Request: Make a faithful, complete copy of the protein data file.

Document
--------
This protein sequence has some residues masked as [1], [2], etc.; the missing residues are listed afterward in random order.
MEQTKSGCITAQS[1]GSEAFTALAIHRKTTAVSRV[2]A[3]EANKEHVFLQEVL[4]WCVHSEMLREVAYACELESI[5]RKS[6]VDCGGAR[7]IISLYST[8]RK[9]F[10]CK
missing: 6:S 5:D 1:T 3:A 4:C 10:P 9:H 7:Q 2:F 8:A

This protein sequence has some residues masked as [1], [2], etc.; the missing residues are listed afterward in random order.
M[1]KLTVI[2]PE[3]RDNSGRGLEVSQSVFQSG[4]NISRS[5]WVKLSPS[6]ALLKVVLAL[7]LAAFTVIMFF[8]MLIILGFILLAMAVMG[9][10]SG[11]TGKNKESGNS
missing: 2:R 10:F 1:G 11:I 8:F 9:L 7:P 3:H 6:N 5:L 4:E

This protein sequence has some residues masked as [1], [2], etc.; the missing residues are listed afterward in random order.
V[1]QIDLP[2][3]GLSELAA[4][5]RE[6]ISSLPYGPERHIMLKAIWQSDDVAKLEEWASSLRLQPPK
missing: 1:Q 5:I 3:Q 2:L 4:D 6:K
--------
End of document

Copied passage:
This protein sequence has some residues masked as [1], [2], etc.; the missing residues are listed afterward in random order.
MEQTKSGCITAQS[1]GSEAFTALAIHRKTTAVSRV[2]A[3]EANKEHVFLQEVL[4]WCVHSEMLREVAYACELESI[5]RKS[6]VDCGGAR[7]IISLYST[8]RK[9]F[10]CK
missing: 6:S 5:D 1:T 3:A 4:C 10:P 9:H 7:Q 2:F 8:A

This protein sequence has some residues masked as [1], [2], etc.; the missing residues are listed afterward in random order.
M[1]KLTVI[2]PE[3]RDNSGRGLEVSQSVFQSG[4]NISRS[5]WVKLSPS[6]ALLKVVLAL[7]LAAFTVIMFF[8]MLIILGFILLAMAVMG[9][10]SG[11]TGKNKESGNS
missing: 2:R 10:F 1:G 11:I 8:F 9:L 7:P 3:H 6:N 5:L 4:E

This protein sequence has some residues masked as [1], [2], etc.; the missing residues are listed afterward in random order.
V[1]QIDLP[2][3]GLSELAA[4][5]RE[6]ISSLPYGPERHIMLKAIWQSDDVAKLEEWASSLRLQPPK
missing: 1:Q 5:I 3:Q 2:L 4:D 6:K